Hello. So why is "We have already eaten dinner." translated to "Wir haben schon zu Abend gegessen." while "We have already eaten lunch." is "Wir haben schon Mittagessen gegessen."?
Can I say instead "Wir haben schon Abendessen gegessen." for dinner? Is there another to say the we've eaten lunch that refers to the time of day?
"We have already eaten lunch." can perfectly be translated to "Wir haben schon zu Mittag gegessen." That's what I prefer (being a native German speaker). "Wir haben schon Abendessen gegessen." or "Wir haben schon Abendbrot gegessen" is correct for "We have already eaten dinner." To me "Abendessen gegessen" and "Mittagessen gegessen" sound slightly odd because of the double "-essen". But it is not wrong at all. And if you like to rhyme ... :-)
I think "already" is redundant in engish sentence. "We have eaten lunch" means the same.
In "have already eaten," it does sound redundant. In "already ate," it adds necessary emphasis/connotation.
After straining my brain a bit too much, I've decided that the weird part is "we have," as opposed to "we've." So, although "already" may be logically redundant, "We've already eaten lunch" is a perfectly normal English sentence. (I think.)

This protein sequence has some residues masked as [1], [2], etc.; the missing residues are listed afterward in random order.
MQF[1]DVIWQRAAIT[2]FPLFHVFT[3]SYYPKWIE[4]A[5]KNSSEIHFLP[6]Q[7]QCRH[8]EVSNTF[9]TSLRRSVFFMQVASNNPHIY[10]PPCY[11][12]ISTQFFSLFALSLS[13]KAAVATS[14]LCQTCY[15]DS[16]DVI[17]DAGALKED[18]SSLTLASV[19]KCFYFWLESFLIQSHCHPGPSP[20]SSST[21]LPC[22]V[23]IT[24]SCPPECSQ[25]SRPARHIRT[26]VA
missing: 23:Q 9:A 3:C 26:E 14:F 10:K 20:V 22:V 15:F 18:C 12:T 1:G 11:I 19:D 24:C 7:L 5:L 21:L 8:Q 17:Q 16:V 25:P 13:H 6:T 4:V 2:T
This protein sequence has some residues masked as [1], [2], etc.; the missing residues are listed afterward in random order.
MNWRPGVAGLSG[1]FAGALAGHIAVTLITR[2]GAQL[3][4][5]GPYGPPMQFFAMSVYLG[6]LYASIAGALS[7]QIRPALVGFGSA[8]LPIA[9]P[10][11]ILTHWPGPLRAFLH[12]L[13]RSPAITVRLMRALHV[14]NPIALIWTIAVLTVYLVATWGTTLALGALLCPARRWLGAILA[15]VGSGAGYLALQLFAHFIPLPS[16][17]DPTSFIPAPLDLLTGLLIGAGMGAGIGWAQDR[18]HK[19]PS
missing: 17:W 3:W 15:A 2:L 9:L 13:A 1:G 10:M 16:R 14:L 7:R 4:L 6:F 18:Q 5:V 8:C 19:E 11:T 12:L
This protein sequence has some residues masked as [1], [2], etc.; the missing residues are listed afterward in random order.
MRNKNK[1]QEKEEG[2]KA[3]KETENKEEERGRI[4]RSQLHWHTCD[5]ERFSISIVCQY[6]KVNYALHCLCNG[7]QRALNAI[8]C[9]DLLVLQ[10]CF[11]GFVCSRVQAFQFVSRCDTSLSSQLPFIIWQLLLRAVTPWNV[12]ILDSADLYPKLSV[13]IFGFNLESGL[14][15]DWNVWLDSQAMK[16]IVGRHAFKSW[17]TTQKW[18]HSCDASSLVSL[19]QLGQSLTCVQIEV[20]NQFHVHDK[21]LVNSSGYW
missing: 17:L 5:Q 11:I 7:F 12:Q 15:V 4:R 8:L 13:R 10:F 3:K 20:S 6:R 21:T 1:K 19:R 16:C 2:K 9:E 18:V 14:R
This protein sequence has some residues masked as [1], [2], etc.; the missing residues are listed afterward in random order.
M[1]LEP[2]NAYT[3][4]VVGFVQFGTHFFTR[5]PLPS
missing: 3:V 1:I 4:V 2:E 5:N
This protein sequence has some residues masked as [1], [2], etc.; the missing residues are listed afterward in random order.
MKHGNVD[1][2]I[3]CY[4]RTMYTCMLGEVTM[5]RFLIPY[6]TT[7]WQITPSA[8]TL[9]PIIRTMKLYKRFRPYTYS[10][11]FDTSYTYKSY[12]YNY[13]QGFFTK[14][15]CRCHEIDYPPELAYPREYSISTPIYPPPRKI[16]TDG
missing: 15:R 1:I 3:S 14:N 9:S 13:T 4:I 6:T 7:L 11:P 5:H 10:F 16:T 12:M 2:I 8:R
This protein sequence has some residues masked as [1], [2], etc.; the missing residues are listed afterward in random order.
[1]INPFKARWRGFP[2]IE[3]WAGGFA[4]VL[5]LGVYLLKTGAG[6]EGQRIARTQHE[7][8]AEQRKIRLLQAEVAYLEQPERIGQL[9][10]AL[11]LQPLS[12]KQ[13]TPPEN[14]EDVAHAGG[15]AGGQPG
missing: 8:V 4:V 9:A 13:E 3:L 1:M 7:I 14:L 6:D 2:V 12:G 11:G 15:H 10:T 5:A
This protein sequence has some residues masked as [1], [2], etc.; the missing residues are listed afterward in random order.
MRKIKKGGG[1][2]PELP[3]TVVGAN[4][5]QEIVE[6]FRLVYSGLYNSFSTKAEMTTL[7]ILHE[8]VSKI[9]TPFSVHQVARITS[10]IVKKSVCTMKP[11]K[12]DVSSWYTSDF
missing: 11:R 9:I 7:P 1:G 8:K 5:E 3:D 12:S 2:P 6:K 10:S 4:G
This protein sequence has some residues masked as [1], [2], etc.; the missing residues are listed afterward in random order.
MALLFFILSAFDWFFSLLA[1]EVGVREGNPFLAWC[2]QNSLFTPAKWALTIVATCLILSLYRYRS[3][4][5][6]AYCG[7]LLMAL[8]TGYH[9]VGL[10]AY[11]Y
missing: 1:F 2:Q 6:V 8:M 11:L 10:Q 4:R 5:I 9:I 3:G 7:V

Normally yes, but I think we can find cases where emphasis makes a difference. Consider 'we have just eaten' vs. 'we have already eaten'. I see a difference, that is, two cases. 'I have eaten' may indeed be correct but it is less specific in time than either.
Because "ate" is simple past which does not fit to the "have" which is present perfect. You must write: "I have already eaten". You would never write "I have went home" (instead of "gone home") or "I have took the car" (instead of "have taken"), would you?